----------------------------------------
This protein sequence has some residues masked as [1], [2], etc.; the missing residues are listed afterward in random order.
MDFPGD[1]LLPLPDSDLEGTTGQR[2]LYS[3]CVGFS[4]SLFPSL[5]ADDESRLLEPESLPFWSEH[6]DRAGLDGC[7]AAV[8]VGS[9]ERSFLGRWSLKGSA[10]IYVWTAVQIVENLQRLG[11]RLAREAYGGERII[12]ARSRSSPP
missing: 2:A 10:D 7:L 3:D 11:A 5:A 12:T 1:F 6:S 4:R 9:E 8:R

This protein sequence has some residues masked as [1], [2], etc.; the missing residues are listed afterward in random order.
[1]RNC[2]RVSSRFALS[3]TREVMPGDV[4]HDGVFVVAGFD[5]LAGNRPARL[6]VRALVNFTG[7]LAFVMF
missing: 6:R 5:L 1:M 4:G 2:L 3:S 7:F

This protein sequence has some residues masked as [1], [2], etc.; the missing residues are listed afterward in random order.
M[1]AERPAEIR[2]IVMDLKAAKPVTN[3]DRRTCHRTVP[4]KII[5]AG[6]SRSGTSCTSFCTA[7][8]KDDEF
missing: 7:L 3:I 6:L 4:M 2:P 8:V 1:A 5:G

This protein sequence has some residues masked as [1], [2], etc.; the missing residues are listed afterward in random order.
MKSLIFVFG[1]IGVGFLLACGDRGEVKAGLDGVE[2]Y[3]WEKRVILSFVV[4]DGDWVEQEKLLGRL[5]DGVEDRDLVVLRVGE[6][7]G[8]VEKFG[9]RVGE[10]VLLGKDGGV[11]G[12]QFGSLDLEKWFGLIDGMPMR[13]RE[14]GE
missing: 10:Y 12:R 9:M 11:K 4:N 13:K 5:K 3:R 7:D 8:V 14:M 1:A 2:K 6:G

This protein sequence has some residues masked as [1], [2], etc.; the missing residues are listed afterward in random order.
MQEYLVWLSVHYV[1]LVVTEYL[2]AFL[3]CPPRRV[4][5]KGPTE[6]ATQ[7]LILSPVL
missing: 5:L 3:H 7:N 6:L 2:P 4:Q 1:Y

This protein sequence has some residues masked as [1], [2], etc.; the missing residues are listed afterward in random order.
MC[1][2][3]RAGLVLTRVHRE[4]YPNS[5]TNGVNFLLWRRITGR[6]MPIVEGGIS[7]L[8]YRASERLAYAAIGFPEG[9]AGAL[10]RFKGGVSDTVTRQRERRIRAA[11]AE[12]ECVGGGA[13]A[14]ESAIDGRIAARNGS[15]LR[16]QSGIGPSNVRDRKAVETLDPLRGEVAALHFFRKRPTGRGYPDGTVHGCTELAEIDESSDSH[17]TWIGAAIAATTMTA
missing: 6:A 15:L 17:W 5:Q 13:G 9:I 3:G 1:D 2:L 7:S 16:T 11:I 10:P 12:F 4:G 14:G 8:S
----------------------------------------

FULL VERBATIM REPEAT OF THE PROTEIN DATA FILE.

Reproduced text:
This protein sequence has some residues masked as [1], [2], etc.; the missing residues are listed afterward in random order.
MDFPGD[1]LLPLPDSDLEGTTGQR[2]LYS[3]CVGFS[4]SLFPSL[5]ADDESRLLEPESLPFWSEH[6]DRAGLDGC[7]AAV[8]VGS[9]ERSFLGRWSLKGSA[10]IYVWTAVQIVENLQRLG[11]RLAREAYGGERII[12]ARSRSSPP
missing: 2:A 10:D 7:L 3:D 11:A 5:A 12:T 1:F 6:S 4:R 9:E 8:R

This protein sequence has some residues masked as [1], [2], etc.; the missing residues are listed afterward in random order.
[1]RNC[2]RVSSRFALS[3]TREVMPGDV[4]HDGVFVVAGFD[5]LAGNRPARL[6]VRALVNFTG[7]LAFVMF
missing: 6:R 5:L 1:M 4:G 2:L 3:S 7:F

This protein sequence has some residues masked as [1], [2], etc.; the missing residues are listed afterward in random order.
M[1]AERPAEIR[2]IVMDLKAAKPVTN[3]DRRTCHRTVP[4]KII[5]AG[6]SRSGTSCTSFCTA[7][8]KDDEF
missing: 7:L 3:I 6:L 4:M 2:P 8:V 1:A 5:G

This protein sequence has some residues masked as [1], [2], etc.; the missing residues are listed afterward in random order.
MKSLIFVFG[1]IGVGFLLACGDRGEVKAGLDGVE[2]Y[3]WEKRVILSFVV[4]DGDWVEQEKLLGRL[5]DGVEDRDLVVLRVGE[6][7]G[8]VEKFG[9]RVGE[10]VLLGKDGGV[11]G[12]QFGSLDLEKWFGLIDGMPMR[13]RE[14]GE
missing: 10:Y 12:R 9:M 11:K 4:N 13:K 5:K 3:R 7:D 8:V 14:M 1:A 2:K 6:G

This protein sequence has some residues masked as [1], [2], etc.; the missing residues are listed afterward in random order.
MQEYLVWLSVHYV[1]LVVTEYL[2]AFL[3]CPPRRV[4][5]KGPTE[6]ATQ[7]LILSPVL
missing: 5:L 3:H 7:N 6:L 2:P 4:Q 1:Y

This protein sequence has some residues masked as [1], [2], etc.; the missing residues are listed afterward in random order.
MC[1][2][3]RAGLVLTRVHRE[4]YPNS[5]TNGVNFLLWRRITGR[6]MPIVEGGIS[7]L[8]YRASERLAYAAIGFPEG[9]AGAL[10]RFKGGVSDTVTRQRERRIRAA[11]AE[12]ECVGGGA[13]A[14]ESAIDGRIAARNGS[15]LR[16]QSGIGPSNVRDRKAVETLDPLRGEVAALHFFRKRPTGRGYPDGTVHGCTELAEIDESSDSH[17]TWIGAAIAATTMTA
missing: 6:A 15:L 17:W 5:Q 13:G 9:I 3:G 1:D 2:L 7:S 16:T 11:I 10:P 12:F 4:G 14:G 8:S